Fontaine’s "down home" illustrations of the specificity principle resonated with
The conference lunch break provided the speakers
an opportunity to visit with each other while enjoying a buffet at the
University of Texas Club in the same building complex as the Stark Center. At
the same time, Dr. Jan Todd hosted a guided tour of the Stark Center for about
25 of the conference audience members. Newcomers to the Stark Center, including
most of the conference speakers, had earlier enjoyed touring the Stark Center
during the pre-program continental breakfast that was offered in the lobby of
the Stark Center. Almost to a person, first-time visitors to the Stark Center
were awestruck by the size, scope and quality of the Center’s collection of
photographs and other memorabilia from the history of physical culture. Those
who took part in the guided lunchtime tour were able to visit the research
archive section of the Center, which houses thousands of documents and
correspondence from some of the most important figures in the history of
bodybuilding and strength sports, as well as other sports.
Professor Jan Todd, co-director of the Stark Center for Physical Culture and
The panel topic that opened the afternoon session of the conference was “The Rise of Intervals,” led by Dr. Joseph Signorile, an expert on exercise and aging at the University of Miami and author of the book, Bending the Aging Curve. In his remarks, Dr. Signorile highlighted some of his groundbreaking research on the effectiveness of high-intensity exercise in helping to reverse the typical side effects of aging. Dr. Signorile explained how the traditional approach to exercise for older populations had been very low-intensity regimens that tended to de-emphasize any focus on speed or power. By contrast, his work has demonstrated that in fact the most critical and useful attributes of an exercise program for an aging population are those emphasizing speed and power. One key part of such a program, Dr. Signorile noted, is an approach to aerobics training that focuses on high-intensity intervals rather than on lower-intensity steady-state training. Dr. Signorile closed his PowerPoint presentation with a description of an ideal approach to intervals that his research has developed. That routine involves the concept of “nested intervals,” a series of gradually increasing peaks in intensity followed by rest periods, beginning with a warm-up and concluding with a cool-down period.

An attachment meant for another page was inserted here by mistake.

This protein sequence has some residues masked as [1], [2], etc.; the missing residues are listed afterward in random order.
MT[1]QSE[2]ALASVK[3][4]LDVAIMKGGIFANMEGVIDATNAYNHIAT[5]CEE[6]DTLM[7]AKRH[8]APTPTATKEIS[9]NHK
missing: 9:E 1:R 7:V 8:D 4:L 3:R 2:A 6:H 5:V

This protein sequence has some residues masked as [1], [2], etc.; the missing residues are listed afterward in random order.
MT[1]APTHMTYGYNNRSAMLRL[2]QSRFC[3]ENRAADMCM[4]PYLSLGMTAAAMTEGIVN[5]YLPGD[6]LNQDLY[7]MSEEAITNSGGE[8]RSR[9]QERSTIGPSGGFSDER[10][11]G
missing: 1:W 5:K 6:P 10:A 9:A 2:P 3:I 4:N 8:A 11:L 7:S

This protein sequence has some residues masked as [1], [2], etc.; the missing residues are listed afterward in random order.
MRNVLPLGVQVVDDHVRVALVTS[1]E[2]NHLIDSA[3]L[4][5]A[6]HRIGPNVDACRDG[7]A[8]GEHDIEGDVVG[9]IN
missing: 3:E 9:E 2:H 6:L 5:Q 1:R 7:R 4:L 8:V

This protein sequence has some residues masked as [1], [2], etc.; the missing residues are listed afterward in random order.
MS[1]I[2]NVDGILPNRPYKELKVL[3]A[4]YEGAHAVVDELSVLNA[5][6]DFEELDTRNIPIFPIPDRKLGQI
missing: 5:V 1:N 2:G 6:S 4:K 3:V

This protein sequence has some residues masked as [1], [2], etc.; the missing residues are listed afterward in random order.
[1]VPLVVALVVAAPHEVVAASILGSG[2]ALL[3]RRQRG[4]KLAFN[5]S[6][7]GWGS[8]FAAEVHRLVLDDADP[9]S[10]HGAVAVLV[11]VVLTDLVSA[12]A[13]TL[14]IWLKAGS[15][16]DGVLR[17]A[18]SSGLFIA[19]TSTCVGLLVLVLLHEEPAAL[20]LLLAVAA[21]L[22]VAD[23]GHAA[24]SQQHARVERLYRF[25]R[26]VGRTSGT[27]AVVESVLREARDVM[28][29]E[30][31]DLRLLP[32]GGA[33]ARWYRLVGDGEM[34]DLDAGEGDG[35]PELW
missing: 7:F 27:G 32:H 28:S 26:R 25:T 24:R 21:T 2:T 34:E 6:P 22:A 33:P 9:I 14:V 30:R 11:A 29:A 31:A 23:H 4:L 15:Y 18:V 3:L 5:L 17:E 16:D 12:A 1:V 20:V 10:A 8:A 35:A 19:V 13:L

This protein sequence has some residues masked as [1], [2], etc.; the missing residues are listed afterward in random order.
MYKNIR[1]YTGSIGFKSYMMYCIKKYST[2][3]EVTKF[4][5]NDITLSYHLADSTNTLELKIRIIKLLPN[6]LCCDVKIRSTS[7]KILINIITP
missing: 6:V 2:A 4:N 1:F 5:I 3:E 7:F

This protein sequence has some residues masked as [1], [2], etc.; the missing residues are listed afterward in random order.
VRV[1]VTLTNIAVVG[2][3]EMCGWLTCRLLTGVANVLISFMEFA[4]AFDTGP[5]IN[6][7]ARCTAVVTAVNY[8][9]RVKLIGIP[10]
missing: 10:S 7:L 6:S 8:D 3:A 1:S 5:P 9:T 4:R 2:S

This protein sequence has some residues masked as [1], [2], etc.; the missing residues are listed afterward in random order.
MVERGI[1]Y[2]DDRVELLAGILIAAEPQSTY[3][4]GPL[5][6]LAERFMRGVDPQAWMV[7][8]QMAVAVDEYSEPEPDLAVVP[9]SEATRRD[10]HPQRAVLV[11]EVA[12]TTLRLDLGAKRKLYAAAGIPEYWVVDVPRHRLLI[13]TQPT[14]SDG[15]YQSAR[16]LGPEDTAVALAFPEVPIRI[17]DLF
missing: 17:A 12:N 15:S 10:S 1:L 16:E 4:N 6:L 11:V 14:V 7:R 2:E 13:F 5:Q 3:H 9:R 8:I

University Professor Joe Signorile’s robust presentation on
The first commentator on “The Rise of Intervals” panel was Dean Brignac, a gym owner and long-time Clarence fan from Baton Rouge, Louisiana. Dean shared with the audience his own success story of how he used Clarence’s “barbell aerobics strategy” to lose fat and retain muscle. For years, Dean explained, he had stubbornly clung to a traditional aerobics approach that involved five 30-minute sessions per week on a Stairmaster at moderate intensity. Despite this time commitment on the Stairmaster plus his lifting, Dean could not seem to shed the final 45 pounds of fat that had left him feeling like a “fit but fat guy” with a 37-inch waist. Finally, Dean decided to switch his approach to the “barbell aerobics strategy” that is described in Clarence’s books. This meant going from 150 minutes per week on the Stairmaster to a single eight-minute interval workout on the Stairmaster each week, plus consistent slow walking on the other days of the week. He also decreased the volume of sets he used in his strength training. Using photos of himself to illustrate his point, Dean showed how his new, more efficient approach led him to lose those final pounds of fat with no loss in strength and a 29-inch waist to show for it!
Brignac, shown here with IFBB pro Dave Goodin,